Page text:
The Fragmentation of the Religious Right?
The New York Times has published a lengthy article called “The Evangelical Crack-Up” which you can read here. Thanks to Melissa Rogers for calling it to my attention. I have noted the trends outlined in that article before: Most of the prominent leaders of the Religious Right are either retiring or dying off; congregations are firing pastors who overly politicize their pulpits; younger evangelical leaders are returning to a broader moral agenda than just anti-abortion and anti-homosexuality–an agenda that includes concern for the poor, the environment, torture and human rights–and sometimes even opposition to war.
This fragmentation of the Religious Right comes at a time of resurgent militism among some atheists and secularists (e.g., the spate of bestselling books arguing that religious faith is the root of all that is wrong with the world), but also at a time of resurgence for the evangelical left and center, of resurgence for the broader Christian center and left, and of increasing religious pluralism. But the Religious Right has been counted dead and gone and its funeral held prematurely far too many times since 1980. In the late ’90s prominent members of the RR itself were pronouncing it dead–such as when political columnist Cal Thomas and fundamentalist pastor Ed DobsonI(no relation to psychologist and Focus on the Family founder, James Dobson),both founding members and prominent leaders of the Moral Majority. co-wrote Blinded By Might: Why the Religious Right Cannot Save America. The authors detailed the ways in which fundamentalist Protestantism had lost its soul by becoming an adjunct of the Republican Party and adopting the tactics of cutthroath politics. Dobson stood by what he said–dropping out of the Religious Right and concentrating on his pastorate–and on the poor. By contrast, Cal Thomas’ relapsed almost immediately–rallying the fundamentalist troops to support the presidential candidacy of George W. Bush and uncritically supporting him since then.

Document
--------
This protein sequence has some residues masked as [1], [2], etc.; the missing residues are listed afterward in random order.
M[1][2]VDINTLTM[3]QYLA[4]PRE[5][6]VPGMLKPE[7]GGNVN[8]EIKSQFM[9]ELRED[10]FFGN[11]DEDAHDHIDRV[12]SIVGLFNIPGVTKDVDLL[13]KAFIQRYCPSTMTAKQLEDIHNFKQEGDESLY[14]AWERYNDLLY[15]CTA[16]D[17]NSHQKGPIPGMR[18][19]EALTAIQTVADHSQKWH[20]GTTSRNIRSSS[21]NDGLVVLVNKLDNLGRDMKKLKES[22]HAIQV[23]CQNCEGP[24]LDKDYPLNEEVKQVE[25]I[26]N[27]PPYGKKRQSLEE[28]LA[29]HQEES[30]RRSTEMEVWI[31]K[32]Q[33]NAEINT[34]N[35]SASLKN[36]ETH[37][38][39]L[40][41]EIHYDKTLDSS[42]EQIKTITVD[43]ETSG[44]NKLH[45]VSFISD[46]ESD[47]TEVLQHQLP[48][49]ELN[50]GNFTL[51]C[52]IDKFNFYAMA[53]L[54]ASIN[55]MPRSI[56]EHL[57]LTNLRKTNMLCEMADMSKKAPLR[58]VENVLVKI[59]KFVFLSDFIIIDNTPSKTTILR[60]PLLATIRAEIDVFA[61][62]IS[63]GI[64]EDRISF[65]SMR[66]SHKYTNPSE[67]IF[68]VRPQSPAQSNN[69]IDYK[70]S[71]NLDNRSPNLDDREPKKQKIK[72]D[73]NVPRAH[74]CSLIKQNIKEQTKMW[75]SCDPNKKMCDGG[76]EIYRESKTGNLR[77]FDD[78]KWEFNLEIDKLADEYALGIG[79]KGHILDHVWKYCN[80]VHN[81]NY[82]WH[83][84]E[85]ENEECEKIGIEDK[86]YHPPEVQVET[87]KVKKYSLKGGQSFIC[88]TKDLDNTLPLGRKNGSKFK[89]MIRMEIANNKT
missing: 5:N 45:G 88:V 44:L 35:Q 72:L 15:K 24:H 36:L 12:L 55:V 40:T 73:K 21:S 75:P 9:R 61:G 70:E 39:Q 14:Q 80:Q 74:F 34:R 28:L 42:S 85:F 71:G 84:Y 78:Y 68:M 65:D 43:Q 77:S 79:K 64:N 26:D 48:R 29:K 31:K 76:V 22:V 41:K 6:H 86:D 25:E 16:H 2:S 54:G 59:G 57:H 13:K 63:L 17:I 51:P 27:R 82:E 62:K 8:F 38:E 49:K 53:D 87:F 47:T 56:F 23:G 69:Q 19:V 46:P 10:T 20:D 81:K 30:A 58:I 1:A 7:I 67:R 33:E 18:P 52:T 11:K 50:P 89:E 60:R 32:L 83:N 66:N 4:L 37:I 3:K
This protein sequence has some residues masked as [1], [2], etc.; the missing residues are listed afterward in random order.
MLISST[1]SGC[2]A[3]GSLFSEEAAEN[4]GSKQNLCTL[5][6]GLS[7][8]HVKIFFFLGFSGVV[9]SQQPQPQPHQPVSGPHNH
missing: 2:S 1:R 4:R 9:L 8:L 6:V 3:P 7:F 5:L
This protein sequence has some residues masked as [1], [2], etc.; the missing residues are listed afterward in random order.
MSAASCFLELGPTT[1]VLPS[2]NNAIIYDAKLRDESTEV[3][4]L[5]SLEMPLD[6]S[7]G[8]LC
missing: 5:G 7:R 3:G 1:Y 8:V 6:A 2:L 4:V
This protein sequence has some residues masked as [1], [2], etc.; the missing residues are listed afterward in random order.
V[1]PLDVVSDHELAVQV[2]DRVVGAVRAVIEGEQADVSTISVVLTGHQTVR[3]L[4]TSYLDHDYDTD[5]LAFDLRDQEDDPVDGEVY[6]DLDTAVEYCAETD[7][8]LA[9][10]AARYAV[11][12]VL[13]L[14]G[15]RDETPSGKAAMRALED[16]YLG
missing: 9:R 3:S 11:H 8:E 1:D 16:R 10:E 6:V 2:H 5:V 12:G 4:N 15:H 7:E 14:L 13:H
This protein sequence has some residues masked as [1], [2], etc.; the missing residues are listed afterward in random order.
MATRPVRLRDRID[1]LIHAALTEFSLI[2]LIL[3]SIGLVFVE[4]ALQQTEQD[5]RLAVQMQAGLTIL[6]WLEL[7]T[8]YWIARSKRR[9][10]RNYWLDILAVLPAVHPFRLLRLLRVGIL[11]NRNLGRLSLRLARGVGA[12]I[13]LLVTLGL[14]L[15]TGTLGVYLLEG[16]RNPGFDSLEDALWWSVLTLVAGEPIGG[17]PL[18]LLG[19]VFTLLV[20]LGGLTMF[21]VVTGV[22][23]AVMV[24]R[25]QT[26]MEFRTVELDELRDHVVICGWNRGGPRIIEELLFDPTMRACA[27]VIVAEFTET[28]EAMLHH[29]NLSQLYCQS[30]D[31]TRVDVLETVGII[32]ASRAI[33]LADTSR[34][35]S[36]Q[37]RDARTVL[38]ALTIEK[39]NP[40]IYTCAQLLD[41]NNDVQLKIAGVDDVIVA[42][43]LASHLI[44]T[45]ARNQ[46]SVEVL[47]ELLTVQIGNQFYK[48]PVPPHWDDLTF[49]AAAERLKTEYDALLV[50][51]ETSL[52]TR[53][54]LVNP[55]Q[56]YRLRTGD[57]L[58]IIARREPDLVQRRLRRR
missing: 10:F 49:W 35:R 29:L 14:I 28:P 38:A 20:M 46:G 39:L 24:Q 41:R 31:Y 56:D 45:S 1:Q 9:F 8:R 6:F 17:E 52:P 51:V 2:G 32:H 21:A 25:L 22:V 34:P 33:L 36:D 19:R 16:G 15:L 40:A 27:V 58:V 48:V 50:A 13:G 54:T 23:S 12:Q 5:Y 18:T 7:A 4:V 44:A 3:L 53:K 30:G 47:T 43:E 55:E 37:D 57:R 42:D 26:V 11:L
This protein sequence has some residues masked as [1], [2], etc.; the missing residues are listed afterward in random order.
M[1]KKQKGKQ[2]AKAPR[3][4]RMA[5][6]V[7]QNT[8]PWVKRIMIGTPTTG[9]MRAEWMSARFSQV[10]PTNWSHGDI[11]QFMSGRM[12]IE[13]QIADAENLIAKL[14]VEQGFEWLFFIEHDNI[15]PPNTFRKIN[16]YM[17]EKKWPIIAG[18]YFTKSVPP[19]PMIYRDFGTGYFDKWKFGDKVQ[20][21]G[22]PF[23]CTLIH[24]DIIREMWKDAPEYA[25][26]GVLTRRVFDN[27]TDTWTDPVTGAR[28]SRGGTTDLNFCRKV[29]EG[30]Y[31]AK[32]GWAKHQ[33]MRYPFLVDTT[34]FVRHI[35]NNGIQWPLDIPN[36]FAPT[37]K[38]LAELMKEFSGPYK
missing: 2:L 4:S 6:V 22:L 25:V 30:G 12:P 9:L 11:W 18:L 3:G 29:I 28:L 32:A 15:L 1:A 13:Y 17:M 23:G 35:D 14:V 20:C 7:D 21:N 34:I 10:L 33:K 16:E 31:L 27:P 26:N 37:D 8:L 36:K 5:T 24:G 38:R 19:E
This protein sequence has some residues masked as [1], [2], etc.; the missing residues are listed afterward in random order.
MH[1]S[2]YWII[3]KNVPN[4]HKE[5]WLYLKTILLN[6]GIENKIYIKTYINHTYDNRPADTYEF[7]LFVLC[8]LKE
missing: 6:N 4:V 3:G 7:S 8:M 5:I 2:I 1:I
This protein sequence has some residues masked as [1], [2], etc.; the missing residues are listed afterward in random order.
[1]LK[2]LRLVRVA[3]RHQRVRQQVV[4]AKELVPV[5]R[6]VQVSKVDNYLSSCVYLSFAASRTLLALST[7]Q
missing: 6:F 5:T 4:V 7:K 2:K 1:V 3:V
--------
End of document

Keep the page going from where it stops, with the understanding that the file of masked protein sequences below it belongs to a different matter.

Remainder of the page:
So, we have to approach the current disharmony in the Religious Right with caution. It is too soon to count the likes of James Dobson as a spent political force or to relegate fundamentalism to the cultural backwaters it occupied from the 1920s to the 1970s. It is FAR too early to pronounce the triumph of the Christian Left or even the Evangelical Left (much less an interfaith Religious Left) or even center. And the growth of the “angry atheists” like Hitchens and Dawkins could easily lead to a backlash that renews the Religious Right. Theocratic and Christian nationalist forces are still a significant force–and the current fragmentation may only last one presidential election cycle (or maybe not even that–many think that if Sen. Hillary Clinton becomes the Democratic Party nominee, she will reunite the Right against her–even if the GOP nominee is Rudy Guiliani)–as it did from ’96 to 2000.
Still, this current fragmentation DOES offer an opportunity for Christians and other persons of faith with a progressive agenda to change the political debate. There are many signs that this opportunity is not being wasted: I have highlighted before the National Religious Campaign Against Torture and its evangelical counterpart, Evangelicals for Human Rights. Now, Ron Sider of Evangelicals for Social Action is leading a group of U.S. evangelicals to pressure the U.S. to do more to support a two-state solution for the Israeli-Palestinian crisis–rather than the uncritical support for Israel that is typical of many evangelicals. The “Green Christian” movement of “Creation Care” is growing rapidly.
It remains true that the majority of U.S. evangelicals would like to see Roe v. Wade overturned and/or elective abortions made illegal. My own stance of support for the legal right to abortions while working to eliminate the causes that lead women to seek abortions is controversial–as a perusal of the comments on this blog under abortion posts will show. Mega-church pastor Rick Warren’s invitation for Sen. Barack Obama, known to be pro-choice, to join his conference on ways to combat the AIDS pandemic was widely criticized by other white evangelical leaders. It is also true that the majority of U.S. evangelicals continue to believe that sexual orientation is a choice, not a given, and to believe that all same-sex behavior is immoral. Again, my welcoming and affirming stance is not widely shared–not even by progressive evangelicals such as Ron Sider or Jim Wallis.
But the message that Sider and Wallis have been shouting for years–that abortion and “homosexuality” are not the only moral issues worth addressing, seems finally to be falling on fertile ground. I find that to be very hopeful.
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